Biogen ($BIIB) is in talks about contributing money to a $100 million (€93 million) Israeli biotech VC fund. The fund is being set up by Yuval Cabilly, the son of a scientist who invented technology used by a laundry list of blockbuster biologics during his time working with Genentech.
Details of Biogen's involvement with the Israeli VC fund first emerged in an article published in Globes, the accuracy of which was confirmed to FierceBiotech by a spokesperson for the big biotech. Work to get the fund up to full speed is ongoing. But the basic outline of who is involved and what they are trying to achieve is already in place. Cabilly has spent the past year putting together the organization, known simply as Israel Biotech Fund, during which time he has brought some big names from biopharma on board as advisers.
Sol Barer and Jeff Kindler, former CEOs of Celgene ($CELG) and Pfizer ($PFE), respectively, are listed as advisers. Robert Spiegel and Murray Goldberg, whose résumés respectively include stints as CMO of Schering-Plough and CFO of Regeneron, are also involved. In total, Israel Biotech Fund is claiming to have 25 venture advisers, a resource it is pitching as a key enabler of its ability to pick and develop the best drug development startups. The fund is specifically targeting Israeli biotechs that already have drugs in the clinic or on the cusp of advancing to that stage of development.
Exactly how much cash the fund has to pump into its portfolio is unclear. Israel Biotech Fund broke cover last month when it told the Securities and Exchange Commission of its plan to raise up to $100 million. Globes put the anticipated size of the fund at somewhere between $50 million and $100 million. The uncertainty reflects the ongoing nature of the fundraising. Israel Biotech Fund is working with "two top-tier international pharmaceuticals companies, institutional investors, family offices and high net worth individuals," but at this stage the identity of many of the financiers is unknown.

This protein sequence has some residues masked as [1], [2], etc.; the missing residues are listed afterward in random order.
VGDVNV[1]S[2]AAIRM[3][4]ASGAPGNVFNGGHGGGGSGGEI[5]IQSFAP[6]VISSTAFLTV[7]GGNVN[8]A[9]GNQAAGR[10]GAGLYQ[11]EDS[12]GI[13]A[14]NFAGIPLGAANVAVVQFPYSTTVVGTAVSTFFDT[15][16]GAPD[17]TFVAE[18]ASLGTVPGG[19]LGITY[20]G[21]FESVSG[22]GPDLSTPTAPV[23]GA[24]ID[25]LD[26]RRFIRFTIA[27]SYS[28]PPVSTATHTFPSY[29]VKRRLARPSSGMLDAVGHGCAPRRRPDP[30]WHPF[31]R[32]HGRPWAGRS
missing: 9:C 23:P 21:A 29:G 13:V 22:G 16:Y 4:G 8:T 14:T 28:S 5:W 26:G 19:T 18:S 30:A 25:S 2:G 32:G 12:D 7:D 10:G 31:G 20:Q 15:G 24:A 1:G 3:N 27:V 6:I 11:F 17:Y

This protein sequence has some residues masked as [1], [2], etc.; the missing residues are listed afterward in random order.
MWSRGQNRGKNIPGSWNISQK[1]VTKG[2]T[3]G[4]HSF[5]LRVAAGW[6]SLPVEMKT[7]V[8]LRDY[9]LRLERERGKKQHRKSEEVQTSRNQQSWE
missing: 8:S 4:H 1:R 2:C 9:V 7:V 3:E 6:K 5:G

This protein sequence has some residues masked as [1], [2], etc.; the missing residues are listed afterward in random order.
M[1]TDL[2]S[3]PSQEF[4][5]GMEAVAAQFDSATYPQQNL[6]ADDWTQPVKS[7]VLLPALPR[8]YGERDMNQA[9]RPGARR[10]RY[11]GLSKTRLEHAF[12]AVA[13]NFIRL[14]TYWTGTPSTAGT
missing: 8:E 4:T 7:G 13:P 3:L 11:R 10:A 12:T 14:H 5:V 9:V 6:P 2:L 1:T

Biogen has confirmed it is involved with the fund, while Globes reports Cabilly is tapping his dad for investment. Shmuel Cabilly, the dad in question, is the man behind the "Cabilly patents," intellectual property that underpins the production of Herceptin, Rituxan and other blockbuster monoclonal antibodies. The patents were the subject of a long-running legal dispute between Genentech and MedImmune.
- read Globes' article